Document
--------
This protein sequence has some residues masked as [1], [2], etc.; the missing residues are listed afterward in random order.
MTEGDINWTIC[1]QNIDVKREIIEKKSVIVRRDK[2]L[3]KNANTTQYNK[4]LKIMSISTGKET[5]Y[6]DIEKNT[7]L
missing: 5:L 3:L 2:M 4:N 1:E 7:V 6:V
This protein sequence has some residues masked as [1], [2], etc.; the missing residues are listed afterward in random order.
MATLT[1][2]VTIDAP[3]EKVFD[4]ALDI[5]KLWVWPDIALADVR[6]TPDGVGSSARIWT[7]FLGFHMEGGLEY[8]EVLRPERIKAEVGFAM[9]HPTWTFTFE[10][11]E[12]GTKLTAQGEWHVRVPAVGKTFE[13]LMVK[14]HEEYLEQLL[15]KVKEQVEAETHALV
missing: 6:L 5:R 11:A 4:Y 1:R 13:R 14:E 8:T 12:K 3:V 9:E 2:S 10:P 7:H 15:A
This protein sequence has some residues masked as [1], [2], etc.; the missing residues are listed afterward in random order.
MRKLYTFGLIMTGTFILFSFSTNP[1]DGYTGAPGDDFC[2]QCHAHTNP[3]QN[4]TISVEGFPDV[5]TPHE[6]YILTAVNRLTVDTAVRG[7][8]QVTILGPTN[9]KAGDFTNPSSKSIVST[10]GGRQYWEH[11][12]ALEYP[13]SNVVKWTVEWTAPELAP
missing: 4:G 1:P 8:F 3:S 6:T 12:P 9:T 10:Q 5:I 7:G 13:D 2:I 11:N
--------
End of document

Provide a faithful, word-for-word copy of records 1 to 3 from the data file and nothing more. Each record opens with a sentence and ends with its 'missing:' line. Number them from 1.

This protein sequence has some residues masked as [1], [2], etc.; the missing residues are listed afterward in random order.
MTEGDINWTIC[1]QNIDVKREIIEKKSVIVRRDK[2]L[3]KNANTTQYNK[4]LKIMSISTGKET[5]Y[6]DIEKNT[7]L
missing: 5:L 3:L 2:M 4:N 1:E 7:V 6:V
This protein sequence has some residues masked as [1], [2], etc.; the missing residues are listed afterward in random order.
MATLT[1][2]VTIDAP[3]EKVFD[4]ALDI[5]KLWVWPDIALADVR[6]TPDGVGSSARIWT[7]FLGFHMEGGLEY[8]EVLRPERIKAEVGFAM[9]HPTWTFTFE[10][11]E[12]GTKLTAQGEWHVRVPAVGKTFE[13]LMVK[14]HEEYLEQLL[15]KVKEQVEAETHALV
missing: 6:L 5:R 11:A 4:Y 1:R 13:R 14:E 8:T 12:K 3:V 9:E 2:S 10:P 7:H 15:A
This protein sequence has some residues masked as [1], [2], etc.; the missing residues are listed afterward in random order.
MRKLYTFGLIMTGTFILFSFSTNP[1]DGYTGAPGDDFC[2]QCHAHTNP[3]QN[4]TISVEGFPDV[5]TPHE[6]YILTAVNRLTVDTAVRG[7][8]QVTILGPTN[9]KAGDFTNPSSKSIVST[10]GGRQYWEH[11][12]ALEYP[13]SNVVKWTVEWTAPELAP
missing: 4:G 1:P 8:F 3:S 6:T 12:P 9:T 10:Q 5:I 7:G 13:D 2:I 11:N